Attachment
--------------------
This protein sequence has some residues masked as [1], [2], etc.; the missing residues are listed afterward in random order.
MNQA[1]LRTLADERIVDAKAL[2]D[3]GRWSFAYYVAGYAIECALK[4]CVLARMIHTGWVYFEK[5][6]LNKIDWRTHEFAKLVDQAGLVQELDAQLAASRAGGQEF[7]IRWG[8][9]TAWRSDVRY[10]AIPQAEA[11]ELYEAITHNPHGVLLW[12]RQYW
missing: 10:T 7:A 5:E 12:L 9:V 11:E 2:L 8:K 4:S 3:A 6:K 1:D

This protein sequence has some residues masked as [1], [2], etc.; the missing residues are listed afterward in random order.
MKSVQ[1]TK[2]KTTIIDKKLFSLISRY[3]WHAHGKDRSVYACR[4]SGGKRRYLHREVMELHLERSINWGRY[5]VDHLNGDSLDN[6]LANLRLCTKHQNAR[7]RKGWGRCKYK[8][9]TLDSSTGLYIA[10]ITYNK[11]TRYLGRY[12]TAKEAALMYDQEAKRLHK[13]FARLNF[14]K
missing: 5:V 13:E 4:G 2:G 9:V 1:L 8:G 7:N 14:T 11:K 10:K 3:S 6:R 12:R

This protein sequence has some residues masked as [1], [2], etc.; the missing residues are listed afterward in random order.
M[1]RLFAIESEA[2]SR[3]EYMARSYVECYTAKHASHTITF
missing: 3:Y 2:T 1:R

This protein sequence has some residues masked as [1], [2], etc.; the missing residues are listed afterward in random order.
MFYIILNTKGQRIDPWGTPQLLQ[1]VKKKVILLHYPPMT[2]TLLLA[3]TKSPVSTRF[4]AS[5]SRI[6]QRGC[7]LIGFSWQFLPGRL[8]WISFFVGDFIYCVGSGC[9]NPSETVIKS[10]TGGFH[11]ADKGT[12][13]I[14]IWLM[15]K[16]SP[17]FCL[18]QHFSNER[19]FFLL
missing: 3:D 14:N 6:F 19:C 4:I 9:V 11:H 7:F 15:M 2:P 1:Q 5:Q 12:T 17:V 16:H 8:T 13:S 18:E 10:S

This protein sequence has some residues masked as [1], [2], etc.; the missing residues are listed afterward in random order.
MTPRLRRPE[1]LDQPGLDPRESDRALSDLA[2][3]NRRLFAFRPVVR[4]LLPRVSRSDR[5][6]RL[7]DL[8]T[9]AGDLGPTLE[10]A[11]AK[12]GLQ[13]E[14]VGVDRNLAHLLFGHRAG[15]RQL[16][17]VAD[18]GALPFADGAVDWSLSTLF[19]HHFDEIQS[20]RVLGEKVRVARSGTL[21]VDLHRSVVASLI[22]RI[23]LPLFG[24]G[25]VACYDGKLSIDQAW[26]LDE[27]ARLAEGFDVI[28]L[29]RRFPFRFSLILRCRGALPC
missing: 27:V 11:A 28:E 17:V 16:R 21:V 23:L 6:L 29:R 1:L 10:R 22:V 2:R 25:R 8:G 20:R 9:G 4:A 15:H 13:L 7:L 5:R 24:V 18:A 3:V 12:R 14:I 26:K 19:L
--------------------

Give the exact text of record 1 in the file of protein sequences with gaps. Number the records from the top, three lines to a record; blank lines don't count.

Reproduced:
This protein sequence has some residues masked as [1], [2], etc.; the missing residues are listed afterward in random order.
MNQA[1]LRTLADERIVDAKAL[2]D[3]GRWSFAYYVAGYAIECALK[4]CVLARMIHTGWVYFEK[5][6]LNKIDWRTHEFAKLVDQAGLVQELDAQLAASRAGGQEF[7]IRWG[8][9]TAWRSDVRY[10]AIPQAEA[11]ELYEAITHNPHGVLLW[12]RQYW
missing: 10:T 7:A 5:E 12:L 9:V 11:E 2:L 8:K 4:S 3:A 6:K 1:D